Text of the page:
Prepping Korean vermicelli for japchae

Prepare two small bowls, break the egg and separate the egg yolk and egg white to separate bowls. Beat both using two separate forks or chopsticks too.

Use a non-stick pan, drizzle enough light-tasting cooking oil to evenly coat the surface. Turn to medium heat and wait till the oil starts to turn warm. Pour in beaten egg white first and roll the pan to flatten the egg white out just a bit. 

Do not disturb the egg white and let it set on the bottom. Flip and continue to sear the other side till it firms up. Transfer the egg white to cutting board. 

Drizzle more oil to the pan if needed, we still need enough oil to evenly coat the surface here, also all the following steps. The pan should be hot enough already, so pour in beaten yolk, even it out like a thin wrapper, and sear both sides. Once ready, transfer to cutting board too.

Slice the egg white and egg yolk into strips. 

Egg yolk and egg white strips

Transfer the egg strips to the final big mixing container, where you set the prepped spinach.

Still using the same non-stick pan, again, drizzle more oil if needed, this time add in onion slices with a tiny pinch of salt. Give it a quick stir, cook till the onion turns translucent but not browned. 

Stir-frying onion slices

Transfer cooked onion to the final big mixing container.

Same pan, also drizzle more oil if needed, transfer carrot over together with tiny pinch of salt. Cook till carrot softens. 

Stir-frying julienned carrot for japchae

I like my carrot on the softer side so I actually cooked it longer under lower heat. Once ready, transfer the carrot to the final big mixing container.

Add more oil to the pan if needed, this time, it's bell pepper's turn. Toss in the bell pepper with tiny pinch of salt. Cook till softens then transfer to the final big mixing container.

Stir-fry bell pepper strips for japchae

You should know by now, it's basically the same thing, still using the same pan and add in more oil if needed. Transfer the mushrooms over and stir-fry till cooked through. 

Stir-frying shiitake mushroom for japchae

Transfer cooked mushrooms to the final big mixing container. 

You see we started from the lightest tasting ingredients and moving our way to heavier seasoned items like mushroom. As for this time around, let's get the beef strips cooking. See if the pan needs to coat with more oil, then transfer the beef over. Sear till cooked through then transfer to the final big mixing container.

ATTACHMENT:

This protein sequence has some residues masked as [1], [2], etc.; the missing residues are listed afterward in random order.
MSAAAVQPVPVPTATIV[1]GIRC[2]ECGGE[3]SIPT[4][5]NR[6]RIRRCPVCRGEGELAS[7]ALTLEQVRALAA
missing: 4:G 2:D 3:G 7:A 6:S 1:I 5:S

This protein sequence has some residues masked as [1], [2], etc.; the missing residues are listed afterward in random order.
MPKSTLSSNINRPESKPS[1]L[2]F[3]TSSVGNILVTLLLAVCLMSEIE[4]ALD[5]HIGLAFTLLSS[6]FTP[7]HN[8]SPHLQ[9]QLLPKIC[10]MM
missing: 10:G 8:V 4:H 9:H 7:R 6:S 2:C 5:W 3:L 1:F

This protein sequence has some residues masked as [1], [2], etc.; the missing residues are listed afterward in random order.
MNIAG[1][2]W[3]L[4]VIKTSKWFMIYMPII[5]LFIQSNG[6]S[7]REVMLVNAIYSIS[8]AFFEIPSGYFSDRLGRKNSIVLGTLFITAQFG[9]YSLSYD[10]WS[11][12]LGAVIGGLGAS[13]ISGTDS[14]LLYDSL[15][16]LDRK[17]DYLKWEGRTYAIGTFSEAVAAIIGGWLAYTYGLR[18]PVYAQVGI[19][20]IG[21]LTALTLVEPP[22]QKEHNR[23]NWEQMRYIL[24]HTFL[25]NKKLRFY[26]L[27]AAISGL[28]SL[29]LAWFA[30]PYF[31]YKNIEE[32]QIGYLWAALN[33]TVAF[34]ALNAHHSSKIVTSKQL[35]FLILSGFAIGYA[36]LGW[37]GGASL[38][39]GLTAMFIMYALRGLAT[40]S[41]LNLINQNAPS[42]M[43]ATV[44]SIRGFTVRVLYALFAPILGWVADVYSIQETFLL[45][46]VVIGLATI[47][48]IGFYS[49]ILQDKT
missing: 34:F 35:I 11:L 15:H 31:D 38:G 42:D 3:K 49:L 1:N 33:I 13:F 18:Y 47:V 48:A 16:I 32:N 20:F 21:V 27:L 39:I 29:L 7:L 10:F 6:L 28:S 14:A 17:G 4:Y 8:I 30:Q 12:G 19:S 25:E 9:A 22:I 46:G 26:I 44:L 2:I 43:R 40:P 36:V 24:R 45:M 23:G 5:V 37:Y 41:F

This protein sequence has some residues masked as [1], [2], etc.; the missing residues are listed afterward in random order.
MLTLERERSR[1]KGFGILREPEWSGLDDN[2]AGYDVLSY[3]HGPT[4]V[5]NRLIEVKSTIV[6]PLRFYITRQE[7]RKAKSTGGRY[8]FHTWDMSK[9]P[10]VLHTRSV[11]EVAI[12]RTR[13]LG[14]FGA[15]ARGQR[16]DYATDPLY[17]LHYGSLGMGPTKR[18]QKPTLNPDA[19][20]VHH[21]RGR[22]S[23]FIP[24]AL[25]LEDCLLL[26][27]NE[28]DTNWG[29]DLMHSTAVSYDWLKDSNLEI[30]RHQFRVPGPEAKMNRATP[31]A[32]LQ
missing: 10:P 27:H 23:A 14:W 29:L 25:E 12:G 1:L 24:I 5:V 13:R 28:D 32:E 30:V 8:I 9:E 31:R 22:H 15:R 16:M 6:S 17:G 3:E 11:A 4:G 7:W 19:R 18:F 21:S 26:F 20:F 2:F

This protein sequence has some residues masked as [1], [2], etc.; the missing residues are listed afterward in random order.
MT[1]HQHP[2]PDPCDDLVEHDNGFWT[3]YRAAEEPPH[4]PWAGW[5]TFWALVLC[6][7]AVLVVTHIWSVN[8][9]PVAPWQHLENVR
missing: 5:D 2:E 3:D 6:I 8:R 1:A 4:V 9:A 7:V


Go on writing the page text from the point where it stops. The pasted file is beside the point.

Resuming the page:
Here's the last one, drizzle more oil if needed and add the noodles to the pan. Give it a few tosses and cook for around 3 to 4 minutes. Transfer to the final big mixing container.

So now you've got all the cooked ingredients here inside the final mixing container. Let's mix everything together with extra 1 teaspoon of toasted sesame oil and 1/2 teaspoon of toasted white sesame seeds. 

Ingredients for Korean japchae

Use a plastic glove if preferred, mix everything till evenly blended.

Mixing all the ingredients by hand for Korean japchae

Finally, japchae was made. The two most distinct flavors are the nutty aroma from the toasted sesame oil and sweet seasoning. It has to be somewhat sweet in order to counter the savory note. I would suggest give it a taste after mixing all the ingredients. Simply add more brown sugar and blend again if needed. 

Homemade japchae

After reading all these steps, if you're still up for the challenge of making japchae, trust me, prepping the ingredients separately instead of tossing everything all together like a big wok of stir-fry truly make a big difference. The layers of flavors and the depth of seasonings you taste from each ingredients keep piling up, making such side dish more than just a simple stir-fry to eat along with. 

Another recipe using Korean seasonings: